Wire: 2 US Navy Servicemembers Killed in Philippines Blast, Al-Qaida Link Suspected
Off the Wire:
WASHINGTON, Sept. 29, 2009 -- Newswire services today reported that two U.S. Navy servicemembers and a Philippines marine were killed Tuesday in a roadside blast in the southern Philippines that officials said was likely an attack by suspected al-Qaida-linked militants.
It was believed to be just the second time U.S. servicemembers have been killed in the southern Philippines in violence blamed on the Abu Sayyaf group since American counterterrorism troops were deployed to the region in 2002, and the first fatalities in seven years, according to an Associated Press report.
One Philippine marine also was killed and two others were wounded in the blast on Jolo island, a poor, predominantly Muslim region where the Americans have been providing combat training and weapons to Filipino troops battling the Abu Sayyaf.One U.S. servicemember died at the scene, while another who was critically wounded in the blast died a short time later, Brawner told AP.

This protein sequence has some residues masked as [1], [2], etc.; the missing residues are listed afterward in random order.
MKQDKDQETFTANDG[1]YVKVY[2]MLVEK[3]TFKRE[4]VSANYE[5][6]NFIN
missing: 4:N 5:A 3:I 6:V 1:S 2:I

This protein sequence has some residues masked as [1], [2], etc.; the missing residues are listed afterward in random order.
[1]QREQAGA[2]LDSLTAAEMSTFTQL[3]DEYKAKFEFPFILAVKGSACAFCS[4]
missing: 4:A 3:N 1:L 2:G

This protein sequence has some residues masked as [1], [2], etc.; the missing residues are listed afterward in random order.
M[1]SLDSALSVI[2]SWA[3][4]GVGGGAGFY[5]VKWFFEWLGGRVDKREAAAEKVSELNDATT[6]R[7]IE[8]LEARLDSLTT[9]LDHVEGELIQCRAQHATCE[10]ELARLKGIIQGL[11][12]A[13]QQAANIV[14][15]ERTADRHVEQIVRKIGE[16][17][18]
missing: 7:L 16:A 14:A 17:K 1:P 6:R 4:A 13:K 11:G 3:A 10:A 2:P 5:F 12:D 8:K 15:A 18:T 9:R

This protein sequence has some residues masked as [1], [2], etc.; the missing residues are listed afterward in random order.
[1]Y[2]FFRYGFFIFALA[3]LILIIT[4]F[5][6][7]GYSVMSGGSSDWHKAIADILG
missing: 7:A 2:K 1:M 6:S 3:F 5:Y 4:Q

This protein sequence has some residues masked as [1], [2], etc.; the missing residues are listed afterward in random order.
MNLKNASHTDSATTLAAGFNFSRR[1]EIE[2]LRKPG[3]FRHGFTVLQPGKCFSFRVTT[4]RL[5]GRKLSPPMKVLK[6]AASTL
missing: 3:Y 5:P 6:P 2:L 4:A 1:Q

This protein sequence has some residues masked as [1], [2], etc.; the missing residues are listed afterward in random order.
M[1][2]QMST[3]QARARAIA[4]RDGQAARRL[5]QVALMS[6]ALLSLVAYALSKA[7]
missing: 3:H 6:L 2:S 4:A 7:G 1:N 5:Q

Philippine officials described the blast as being caused by a land mine, a description normally used for military-grade weapons. The U.S. Embassy said it was an improvised explosive device.
Military spokesman Lt. Col. Romeo Brawner said a Philippine military convoy joined by U.S. troops was on its way to Kagay village in Jolo's Indanan township where troops were building two school buildings and digging artesian wells when the land mine exploded.
They were from the Naval Construction Battalions, or Seabees, which gather skilled craftsmen like electricians and carpenters into special military units.
In a statement, the U.S. Embassy said the deaths happened when the soldiers' vehicle struck an improvised explosive device at about 8:45 a.m. (0045 GMT) during a resupply mission for the school construction project.
The troops were not identified pending notification of next of kin.
(Report from newswire sources.)